As a kid, I thought Jesus had abandoned me. Left me to my poverty and to my insecurities and to my unrequited desires.
We were less than “Christmas-Easter” Christians; the faith of my elders — in our home — was more of the “Shut up while your Grandpa says Grace!” type.
Because we’d never really been introduced, we were strangers, Jesus and I. But I had an innate yearning to find Him and know Him.
I was on my paper route under overcast skies one day; I might have been 10. I stopped dragging my paper-laden wagon and looked to Heaven.
“God, if you’re real, send down a bolt of lightning over there!” I directed. I waited. Of course I waited. I’m not the boss of God, and as much as I believe that He, too, wanted to know me, it would never be on my terms like that.
Being a good person, I decided to give Him another chance. I wrote Him a letter. I took it to the backyard and buried it. I waited. Nothing happened. Again.
Of course nothing happened. I can’t remember what I wrote or what was supposed to happen. I don’t know why I thought that the wretched dirt of our urban garden was a supernatural post office (we didn’t know about owls back then). Kids have funny ideas anyway, but I had no basis of faith to compare my ideas to.
Fast forward a few years — to high school — to find a kid who was too open-minded for God, too good for God, too rotten for God and too smart for God. I did what, to a 16-year-old, felt like an “in-depth and thorough critical inquiry,” into the faith of my nation. But really, it was just superficial rock throwing at the edifice of Christianity:
“How can god be if he’d let the world be so rotten? Why do god’s people rape and pillage and kill in his name? And why is the bible any more legit than any other religious or scientific answer to who and what and why?” I supplied the questions, with a cynical sneer, and then I applied a 16-year-old’s answers. With the process done to my own satisfaction, I made up my mind: there would be no more proof tests, no more letters, no more questioning. I decided, and I got on with living.
Sometimes, meeting Jesus for the first time takes on the feel of a multilevel marketing pitch.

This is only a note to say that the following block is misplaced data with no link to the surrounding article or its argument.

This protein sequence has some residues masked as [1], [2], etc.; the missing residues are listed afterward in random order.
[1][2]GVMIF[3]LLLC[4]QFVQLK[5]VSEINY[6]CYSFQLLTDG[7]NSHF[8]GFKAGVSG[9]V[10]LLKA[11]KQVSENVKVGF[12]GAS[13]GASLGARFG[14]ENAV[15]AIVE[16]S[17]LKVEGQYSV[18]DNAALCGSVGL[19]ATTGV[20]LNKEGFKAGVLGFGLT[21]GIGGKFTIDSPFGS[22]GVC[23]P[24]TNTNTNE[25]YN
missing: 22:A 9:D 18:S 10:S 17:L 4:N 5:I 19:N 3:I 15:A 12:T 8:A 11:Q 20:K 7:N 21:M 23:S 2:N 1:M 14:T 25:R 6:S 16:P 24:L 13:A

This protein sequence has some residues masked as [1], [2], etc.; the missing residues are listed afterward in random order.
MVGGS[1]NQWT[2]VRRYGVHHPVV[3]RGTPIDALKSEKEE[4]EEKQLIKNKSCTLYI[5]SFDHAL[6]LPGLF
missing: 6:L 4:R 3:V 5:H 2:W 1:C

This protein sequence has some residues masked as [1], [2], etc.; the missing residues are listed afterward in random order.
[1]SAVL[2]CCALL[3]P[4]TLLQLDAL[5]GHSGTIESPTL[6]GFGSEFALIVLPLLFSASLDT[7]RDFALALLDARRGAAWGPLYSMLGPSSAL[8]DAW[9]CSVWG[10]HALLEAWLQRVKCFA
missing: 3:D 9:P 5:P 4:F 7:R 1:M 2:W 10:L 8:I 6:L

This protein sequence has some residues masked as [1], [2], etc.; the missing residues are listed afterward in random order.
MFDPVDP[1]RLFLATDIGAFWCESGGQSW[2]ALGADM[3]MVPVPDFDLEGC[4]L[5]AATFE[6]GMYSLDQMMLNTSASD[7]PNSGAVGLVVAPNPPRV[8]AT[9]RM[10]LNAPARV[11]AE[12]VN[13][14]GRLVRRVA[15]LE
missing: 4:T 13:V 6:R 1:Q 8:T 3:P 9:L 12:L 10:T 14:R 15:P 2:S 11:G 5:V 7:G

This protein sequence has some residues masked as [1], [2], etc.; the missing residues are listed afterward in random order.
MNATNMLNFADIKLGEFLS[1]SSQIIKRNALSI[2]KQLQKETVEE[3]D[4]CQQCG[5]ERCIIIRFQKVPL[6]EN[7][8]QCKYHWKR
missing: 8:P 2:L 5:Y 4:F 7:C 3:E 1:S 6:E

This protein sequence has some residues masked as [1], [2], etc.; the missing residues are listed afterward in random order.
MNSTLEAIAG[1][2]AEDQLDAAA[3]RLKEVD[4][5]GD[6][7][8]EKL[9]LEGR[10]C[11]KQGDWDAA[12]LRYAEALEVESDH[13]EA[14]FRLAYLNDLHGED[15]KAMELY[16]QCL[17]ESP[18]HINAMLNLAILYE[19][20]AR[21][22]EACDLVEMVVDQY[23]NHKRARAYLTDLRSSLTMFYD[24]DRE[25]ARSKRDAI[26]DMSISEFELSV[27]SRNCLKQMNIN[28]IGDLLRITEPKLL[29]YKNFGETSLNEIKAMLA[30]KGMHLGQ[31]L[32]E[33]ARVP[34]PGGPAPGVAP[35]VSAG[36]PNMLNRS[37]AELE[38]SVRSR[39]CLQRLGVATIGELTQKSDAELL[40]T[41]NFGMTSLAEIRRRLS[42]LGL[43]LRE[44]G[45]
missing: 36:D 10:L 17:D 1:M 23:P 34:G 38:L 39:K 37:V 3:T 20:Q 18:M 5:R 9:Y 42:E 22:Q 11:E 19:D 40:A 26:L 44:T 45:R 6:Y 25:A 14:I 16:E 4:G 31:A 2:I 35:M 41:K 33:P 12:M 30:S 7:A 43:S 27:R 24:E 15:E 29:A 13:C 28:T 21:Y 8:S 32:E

Though I gave up on Him, Jesus never gave up on me. Eventually, I got another chance to meet Him. Sometimes, meeting Jesus for the first time takes on the feel of a multilevel marketing pitch. A friend or acquaintance gets sucked in and gets excited, and she wants to build her network — at your expense. That’s kinda how it was with Tina, my college girlfriend, and I:
“Hey Jeff, get over here!” I want you to meet a great guy. His name’s Jesus! I’m in this great program with Him, and He wants you to get in on it, too!” You approach warily, afraid that by the end of the evening, you’ll have a new water softener, $1,500 less in your account, and a commitment to sell additional units to at least five other suckers in your circle of friends and family.
I remained skeptical, even after she introduced us. But I was into her, so I asked her questions. We went to movies and dinners, and I went with her to church. We debated our different takes on ancient history and interpretations of her faith experiences. But the more time that we spent time together — the three of us — the more I kinda liked having The Guy around.
As things between us — the two of us now — got more serious, they got a little eerie, too. In a good way, of course. As we got to know one another better, we discovered odd coincidences. Or signs. You decide:
– We each came from large families of similar make-up. She has four sisters and two brothers. I have four brothers and a sister
– My siblings and I have identical initials: JMB. Same with (Chris)Tina and her sisters: CLS
– Both our fathers were in the Korean War. And had no other service
There were other eerie commonalities not worth sharing, but beyond a dozen or so supernatural coinkydinks, there was plenty more to our deepening relationship to convince me that Tina and I were meant to be together. They didn’t convince me about Him, though. Not then, anyway.
In respect to the spark that started this fire, I never had that flash-bang-bolt-of-lightning, blinding-flash-of-the-obvious conversion. That Damascus Road experience. That 180-degree U-turn in life. That Holy Spirit fire.
Nope. I simply just found myself more open to faith and truth and history and reality every day. So unlike other testifying Christians, I don’t really know at what point I “became” a Christian; I have no birth certificate for the specific day that I was born again. All that I know is that when I dropped out of college early to head off to Air Force Basic Training, the new dog tags dangling around my neck were stamped:
Jeffrey M. Bishop
In turn and in time, Tina and I were married, and we’ve grown our family, our love, and our relationship with our Lord and Savior Jesus Christ every day since.
Today, I’m proud to witness as a fearfully and wonderfully made Random Handyman, simply striving to follow after the Master Carpenter and to build well in His name with the tools and time that I’ve been given.
The Faith Deconstructed category offers an occasionally thoughtful, sometimes glib, always faithful look at today’s Christianity, from the perspective of a reformed skeptic.